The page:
Objective: We evaluated fibromyalgic RA to determine its clinical impact, identification using core clinical assessments and influence identifying active disease using disease activity scores (DAS-28).
Methods: We examined the impact and identification using core clinical assessments (tender minus swollen joint counts) of fibromyalgic RA (> or =11 tender points) in initial (105 patients) and replicate (100 patients) cohorts. Receiver operator characteristic (ROC) curves optimized the cut-off points using tender minus swollen joint counts; their validity was confirmed in a routine practice cohort (321 patients). We evaluated whether fibromyalgic RA affected the identification of active disease using DAS-28 (> or =5.1) and the clinical disease activity index (CDAI).
Results: A total of 18/105 and 12/100 patients in initial and replicate cohorts, respectively, had fibromyalgic RA. This was identified by > or =7 tender minus swollen joint counts with 83% sensitivity and 80% specificity in the initial cohort (72 and 98% in replicate, respectively) and ROC area under the curve 0.80 (0.94 in replicate). 'Fibromyalgic' RA (tender point scores in initial and tender minus swollen joints in clinical practice cohorts) had higher DAS-28, pain, fatigue and HAQ scores. More fibromyalgic RA patients had active disease by DAS-28 (odds ratio 14.3; 95% CI 5.5, 37.1; and CDAI 17.2; 95% CI 6.1, 48.5); conventional assessments (three or more tender joints; three or more swollen joints; ESR > or =28 mm/h) showed no difference (1.75; 95% CI 0.72, 4.3).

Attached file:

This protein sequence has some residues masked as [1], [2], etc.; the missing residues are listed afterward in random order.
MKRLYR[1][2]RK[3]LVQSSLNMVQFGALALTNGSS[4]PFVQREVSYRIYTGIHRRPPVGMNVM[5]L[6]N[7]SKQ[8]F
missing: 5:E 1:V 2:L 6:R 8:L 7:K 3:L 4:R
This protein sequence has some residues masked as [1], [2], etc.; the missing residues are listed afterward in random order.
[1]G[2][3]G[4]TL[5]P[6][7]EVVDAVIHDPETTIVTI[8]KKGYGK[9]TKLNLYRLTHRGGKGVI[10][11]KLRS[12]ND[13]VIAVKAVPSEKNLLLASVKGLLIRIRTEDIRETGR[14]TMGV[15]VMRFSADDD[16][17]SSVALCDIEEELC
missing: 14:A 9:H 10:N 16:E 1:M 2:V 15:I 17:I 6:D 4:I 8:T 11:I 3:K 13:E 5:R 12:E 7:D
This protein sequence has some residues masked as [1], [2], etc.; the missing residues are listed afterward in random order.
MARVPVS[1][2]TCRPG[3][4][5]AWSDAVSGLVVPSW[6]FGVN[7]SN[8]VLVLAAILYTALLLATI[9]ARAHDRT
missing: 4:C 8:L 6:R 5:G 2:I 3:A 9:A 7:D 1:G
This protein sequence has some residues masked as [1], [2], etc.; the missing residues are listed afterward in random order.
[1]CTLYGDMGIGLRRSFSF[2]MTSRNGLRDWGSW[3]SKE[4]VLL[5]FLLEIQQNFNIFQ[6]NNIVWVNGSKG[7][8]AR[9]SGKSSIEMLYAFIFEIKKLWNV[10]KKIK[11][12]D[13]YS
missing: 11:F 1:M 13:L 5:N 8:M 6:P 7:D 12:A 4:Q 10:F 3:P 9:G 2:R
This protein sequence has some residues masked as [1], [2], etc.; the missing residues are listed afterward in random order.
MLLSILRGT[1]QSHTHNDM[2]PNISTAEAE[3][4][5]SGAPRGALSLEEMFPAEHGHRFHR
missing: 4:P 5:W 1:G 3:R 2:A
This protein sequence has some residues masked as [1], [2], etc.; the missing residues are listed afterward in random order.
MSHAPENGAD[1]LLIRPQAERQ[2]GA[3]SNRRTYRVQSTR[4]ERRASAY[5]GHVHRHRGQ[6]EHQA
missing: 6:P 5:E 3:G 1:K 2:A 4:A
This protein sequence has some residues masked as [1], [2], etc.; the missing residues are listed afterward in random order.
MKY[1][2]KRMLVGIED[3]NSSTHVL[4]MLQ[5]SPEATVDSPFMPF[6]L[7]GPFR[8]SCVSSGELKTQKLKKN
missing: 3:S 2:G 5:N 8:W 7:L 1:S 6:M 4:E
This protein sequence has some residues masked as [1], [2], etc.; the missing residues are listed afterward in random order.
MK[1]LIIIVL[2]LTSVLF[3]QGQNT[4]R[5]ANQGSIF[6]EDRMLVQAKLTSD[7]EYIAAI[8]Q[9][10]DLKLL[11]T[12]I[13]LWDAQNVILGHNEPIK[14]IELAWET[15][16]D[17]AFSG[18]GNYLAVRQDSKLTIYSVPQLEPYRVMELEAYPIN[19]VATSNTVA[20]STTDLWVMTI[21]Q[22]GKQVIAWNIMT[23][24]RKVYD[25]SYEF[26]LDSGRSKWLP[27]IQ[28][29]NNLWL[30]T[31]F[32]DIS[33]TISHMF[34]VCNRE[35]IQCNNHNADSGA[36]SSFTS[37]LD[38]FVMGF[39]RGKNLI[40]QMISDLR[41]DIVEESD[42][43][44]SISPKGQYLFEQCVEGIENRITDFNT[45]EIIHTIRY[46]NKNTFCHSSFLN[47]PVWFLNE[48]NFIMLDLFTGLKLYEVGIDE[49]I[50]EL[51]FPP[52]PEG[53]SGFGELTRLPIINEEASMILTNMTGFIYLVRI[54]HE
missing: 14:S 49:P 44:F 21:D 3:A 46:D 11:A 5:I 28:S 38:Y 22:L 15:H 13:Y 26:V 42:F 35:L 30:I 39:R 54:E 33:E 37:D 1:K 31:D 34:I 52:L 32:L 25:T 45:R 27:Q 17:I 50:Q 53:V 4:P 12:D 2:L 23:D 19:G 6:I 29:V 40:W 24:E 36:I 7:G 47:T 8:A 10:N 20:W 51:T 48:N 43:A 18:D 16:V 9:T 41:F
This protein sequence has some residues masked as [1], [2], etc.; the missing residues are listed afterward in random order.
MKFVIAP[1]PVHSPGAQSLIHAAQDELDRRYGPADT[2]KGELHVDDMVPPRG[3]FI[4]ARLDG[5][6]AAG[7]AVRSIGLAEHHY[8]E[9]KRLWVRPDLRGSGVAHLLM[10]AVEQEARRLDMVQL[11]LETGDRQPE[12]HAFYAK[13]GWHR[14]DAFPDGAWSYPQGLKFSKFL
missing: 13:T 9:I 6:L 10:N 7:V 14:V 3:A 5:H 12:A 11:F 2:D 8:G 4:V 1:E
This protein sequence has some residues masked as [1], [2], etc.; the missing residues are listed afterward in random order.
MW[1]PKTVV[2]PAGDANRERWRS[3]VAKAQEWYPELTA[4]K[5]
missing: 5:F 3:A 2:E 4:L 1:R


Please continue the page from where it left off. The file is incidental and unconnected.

Conclusion: Fibromyalgic RA affects 12-17% of RA outpatients and results in worse functional outcomes. DAS-28 scores over-interpret active disease in fibromyalgic RA.